Global Hunger Index (GHI)
|Central African Republic
Good & Bad Visualizations
UK Traffic Accidents (Good)
As part of their series on road accidents, BBC News mapped every recorded death on the road in Great Britain, from 1999 to 2010. That's 2,396,750 road crashes.
They used only yellow as a color while the background is black. Every death is a small yellow dot.
Through this minimalistic approach the visualisation is very effectiv. Nothing distracts from the main story, i.e., where most deaths occure.
The map might be improved a bit with the indication of the country borders.
The general problem with that kind of visualizations is, that it basicly shows a population density map, i.e., the map would be even more useful if it included information about traffic density – this would highlight particularly safe as well as dangerous stretches of the road map.
How Family Income predicts children's College Chances (Good)
The Upshot/NYT asked readers to draw a line that plotted family income against the percent of children who attended college. That means your individual guess, reality, and what other people thought the correlation looked like.
They used a simple linechart with and plotted with purple the density of guesses of other people.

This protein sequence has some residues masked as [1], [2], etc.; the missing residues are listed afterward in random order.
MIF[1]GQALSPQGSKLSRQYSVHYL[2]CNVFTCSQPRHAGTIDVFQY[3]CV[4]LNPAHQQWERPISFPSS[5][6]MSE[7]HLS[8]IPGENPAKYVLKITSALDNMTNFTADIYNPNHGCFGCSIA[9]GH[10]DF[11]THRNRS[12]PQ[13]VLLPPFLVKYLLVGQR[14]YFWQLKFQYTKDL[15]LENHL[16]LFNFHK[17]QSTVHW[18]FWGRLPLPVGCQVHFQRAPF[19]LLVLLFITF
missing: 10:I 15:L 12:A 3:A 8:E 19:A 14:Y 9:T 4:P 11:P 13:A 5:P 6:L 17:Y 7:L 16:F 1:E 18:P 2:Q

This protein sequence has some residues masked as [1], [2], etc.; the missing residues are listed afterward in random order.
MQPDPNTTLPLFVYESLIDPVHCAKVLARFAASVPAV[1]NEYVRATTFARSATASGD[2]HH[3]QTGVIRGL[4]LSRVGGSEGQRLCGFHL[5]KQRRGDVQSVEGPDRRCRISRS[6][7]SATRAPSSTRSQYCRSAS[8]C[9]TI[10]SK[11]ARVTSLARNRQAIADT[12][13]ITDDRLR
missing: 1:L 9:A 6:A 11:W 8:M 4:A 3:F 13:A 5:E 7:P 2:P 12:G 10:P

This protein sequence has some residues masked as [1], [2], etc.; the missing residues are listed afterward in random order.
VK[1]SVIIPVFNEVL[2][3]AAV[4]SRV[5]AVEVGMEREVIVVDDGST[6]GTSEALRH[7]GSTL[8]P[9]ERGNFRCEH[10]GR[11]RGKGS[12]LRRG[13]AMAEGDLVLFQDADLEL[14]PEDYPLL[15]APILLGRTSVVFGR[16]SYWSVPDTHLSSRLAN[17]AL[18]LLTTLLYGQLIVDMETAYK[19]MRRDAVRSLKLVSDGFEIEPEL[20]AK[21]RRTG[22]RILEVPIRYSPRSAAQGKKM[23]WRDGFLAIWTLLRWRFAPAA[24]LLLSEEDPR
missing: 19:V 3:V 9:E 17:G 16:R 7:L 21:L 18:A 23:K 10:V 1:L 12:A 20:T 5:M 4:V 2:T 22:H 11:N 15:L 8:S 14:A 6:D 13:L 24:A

It challenges the reader to think about the relationship between income and college attendance.
The usage of the density is a very nice addon to visualize a big amount of lines.
I would a more neutral kind of color. The graph also begs the question if it not to difficult to understand for layman, i.e., a different graph might be better.
How Baby Boomers Describe Themselves (Bad)
Beyond.com conducted a survey with 6,361 job seekers and veteran HR professionals form April 12 - May 9, 2013. With the data they created a graph of how babyboomers describe themselfs.
They create a kind of pie chart inside a person and fill it with colors.
The first problem is that the percentages don't add up to 100, i.e., 40% + 61% + 22% + 78% + 42% = 243%
Furthermore, the color allocation isn’t representative of the %.
A better graph would be to use a barchart.
Immigration into Switzerland (Bad)
During the Swiss election campagne of 2015 the conservative Swiss People's Party used a missleading ad in the newspapers.
The graph supposidly shows the "predicted" immigration into Switzerland from 1980 up to 2030. The red color shows Swiss inhabitents, the yellow one nationalized Swiss and the blue color foreigners.
The first problem is, that the bottom of the graphic is omitted, i.e., the scale begins at 4 million. Or in other words: 4 million Swiss are simply tilted from the illustration.
Furthermore, the amount of foreigners in the year 1980 is set to nearly zero. However, the real amount according to the federal institiute of statistics was 15 percent. This deception increases the percived growth by quit a bit.
In order to improve the graph the correct as well as all data should be shown.